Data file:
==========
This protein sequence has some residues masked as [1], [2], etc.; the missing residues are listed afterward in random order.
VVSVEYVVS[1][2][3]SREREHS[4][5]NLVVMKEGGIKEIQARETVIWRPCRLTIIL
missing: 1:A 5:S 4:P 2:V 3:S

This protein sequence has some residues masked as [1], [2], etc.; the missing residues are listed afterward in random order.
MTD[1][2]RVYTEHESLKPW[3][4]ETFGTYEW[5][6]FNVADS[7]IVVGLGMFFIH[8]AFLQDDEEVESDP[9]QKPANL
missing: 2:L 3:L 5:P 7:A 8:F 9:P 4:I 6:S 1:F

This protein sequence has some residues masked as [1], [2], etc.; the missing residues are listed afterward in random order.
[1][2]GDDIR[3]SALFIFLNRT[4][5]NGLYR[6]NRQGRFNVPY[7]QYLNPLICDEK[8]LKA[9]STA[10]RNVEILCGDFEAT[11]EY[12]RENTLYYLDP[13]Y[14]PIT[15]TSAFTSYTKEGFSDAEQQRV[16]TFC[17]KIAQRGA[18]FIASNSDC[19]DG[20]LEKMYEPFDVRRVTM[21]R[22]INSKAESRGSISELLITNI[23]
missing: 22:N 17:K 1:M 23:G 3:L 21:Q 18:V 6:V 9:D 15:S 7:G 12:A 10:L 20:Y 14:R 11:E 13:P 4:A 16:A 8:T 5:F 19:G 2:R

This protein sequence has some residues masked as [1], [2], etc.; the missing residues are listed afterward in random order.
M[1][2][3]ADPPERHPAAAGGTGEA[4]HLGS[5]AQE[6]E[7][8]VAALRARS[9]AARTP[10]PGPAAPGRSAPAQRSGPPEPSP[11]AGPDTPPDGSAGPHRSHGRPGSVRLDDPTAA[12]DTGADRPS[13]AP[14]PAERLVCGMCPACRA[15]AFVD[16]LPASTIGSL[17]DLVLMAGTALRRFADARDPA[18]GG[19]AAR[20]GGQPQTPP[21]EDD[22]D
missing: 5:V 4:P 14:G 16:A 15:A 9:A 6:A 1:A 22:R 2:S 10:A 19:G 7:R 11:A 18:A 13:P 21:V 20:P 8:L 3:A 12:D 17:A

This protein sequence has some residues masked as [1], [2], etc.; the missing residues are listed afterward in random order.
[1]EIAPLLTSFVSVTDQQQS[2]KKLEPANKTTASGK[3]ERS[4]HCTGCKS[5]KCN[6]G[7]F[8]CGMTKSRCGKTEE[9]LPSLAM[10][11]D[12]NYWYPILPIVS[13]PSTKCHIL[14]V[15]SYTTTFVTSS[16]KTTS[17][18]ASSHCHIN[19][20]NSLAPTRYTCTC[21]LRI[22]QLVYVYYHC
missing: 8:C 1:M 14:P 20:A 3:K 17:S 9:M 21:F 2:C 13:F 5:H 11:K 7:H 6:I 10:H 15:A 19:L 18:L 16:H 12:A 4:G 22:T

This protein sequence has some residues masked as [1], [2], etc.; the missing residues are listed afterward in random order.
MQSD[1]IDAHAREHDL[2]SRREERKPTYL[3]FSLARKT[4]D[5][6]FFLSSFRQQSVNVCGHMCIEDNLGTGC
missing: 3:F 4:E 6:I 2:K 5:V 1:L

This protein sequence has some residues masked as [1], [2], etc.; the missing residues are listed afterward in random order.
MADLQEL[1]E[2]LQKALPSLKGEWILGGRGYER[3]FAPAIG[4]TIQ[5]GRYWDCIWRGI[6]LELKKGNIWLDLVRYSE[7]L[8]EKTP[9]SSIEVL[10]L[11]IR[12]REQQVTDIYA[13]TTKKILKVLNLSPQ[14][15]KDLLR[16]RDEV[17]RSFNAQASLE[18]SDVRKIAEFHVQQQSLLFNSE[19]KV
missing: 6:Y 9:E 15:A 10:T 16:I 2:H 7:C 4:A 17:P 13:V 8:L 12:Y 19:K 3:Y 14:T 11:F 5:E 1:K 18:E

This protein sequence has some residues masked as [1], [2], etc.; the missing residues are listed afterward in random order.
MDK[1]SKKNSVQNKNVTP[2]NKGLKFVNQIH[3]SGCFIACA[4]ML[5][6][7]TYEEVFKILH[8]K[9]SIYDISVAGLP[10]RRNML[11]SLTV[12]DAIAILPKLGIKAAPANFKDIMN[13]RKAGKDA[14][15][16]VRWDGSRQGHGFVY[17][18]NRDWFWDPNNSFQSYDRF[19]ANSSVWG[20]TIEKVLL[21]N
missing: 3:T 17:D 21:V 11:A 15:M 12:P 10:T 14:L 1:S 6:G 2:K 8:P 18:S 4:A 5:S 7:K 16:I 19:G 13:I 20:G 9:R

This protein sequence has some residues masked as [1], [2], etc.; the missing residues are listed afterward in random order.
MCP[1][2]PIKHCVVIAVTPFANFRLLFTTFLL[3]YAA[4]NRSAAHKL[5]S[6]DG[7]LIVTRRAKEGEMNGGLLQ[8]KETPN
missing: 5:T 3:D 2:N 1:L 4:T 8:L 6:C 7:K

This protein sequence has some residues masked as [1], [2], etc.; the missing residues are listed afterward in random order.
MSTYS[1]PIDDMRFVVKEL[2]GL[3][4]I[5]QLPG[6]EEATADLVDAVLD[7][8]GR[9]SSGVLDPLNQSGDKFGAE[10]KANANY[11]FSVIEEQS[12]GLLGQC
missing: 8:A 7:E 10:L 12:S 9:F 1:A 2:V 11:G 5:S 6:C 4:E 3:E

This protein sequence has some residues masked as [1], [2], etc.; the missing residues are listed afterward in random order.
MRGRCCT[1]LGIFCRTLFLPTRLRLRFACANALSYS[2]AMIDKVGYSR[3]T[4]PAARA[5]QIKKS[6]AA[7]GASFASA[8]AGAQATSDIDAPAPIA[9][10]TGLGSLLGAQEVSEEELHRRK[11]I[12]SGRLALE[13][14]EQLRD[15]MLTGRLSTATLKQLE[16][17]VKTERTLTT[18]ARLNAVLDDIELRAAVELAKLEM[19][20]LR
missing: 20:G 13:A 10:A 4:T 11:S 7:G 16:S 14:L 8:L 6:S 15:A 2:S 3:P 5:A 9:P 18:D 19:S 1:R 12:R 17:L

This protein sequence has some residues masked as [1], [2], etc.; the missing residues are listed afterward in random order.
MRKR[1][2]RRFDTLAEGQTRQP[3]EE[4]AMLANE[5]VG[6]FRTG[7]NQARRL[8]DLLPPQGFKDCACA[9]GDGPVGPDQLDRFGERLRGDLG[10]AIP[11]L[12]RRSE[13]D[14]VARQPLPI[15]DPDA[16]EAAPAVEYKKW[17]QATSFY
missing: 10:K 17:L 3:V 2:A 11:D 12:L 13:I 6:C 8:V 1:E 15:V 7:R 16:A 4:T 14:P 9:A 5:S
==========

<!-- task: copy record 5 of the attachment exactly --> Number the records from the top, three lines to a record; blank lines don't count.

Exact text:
This protein sequence has some residues masked as [1], [2], etc.; the missing residues are listed afterward in random order.
[1]EIAPLLTSFVSVTDQQQS[2]KKLEPANKTTASGK[3]ERS[4]HCTGCKS[5]KCN[6]G[7]F[8]CGMTKSRCGKTEE[9]LPSLAM[10][11]D[12]NYWYPILPIVS[13]PSTKCHIL[14]V[15]SYTTTFVTSS[16]KTTS[17][18]ASSHCHIN[19][20]NSLAPTRYTCTC[21]LRI[22]QLVYVYYHC
missing: 8:C 1:M 14:P 20:A 3:K 17:S 9:M 21:F 2:C 13:F 5:H 11:K 7:H 6:I 10:H 15:A 19:L 18:L 16:H 12:A 4:G 22:T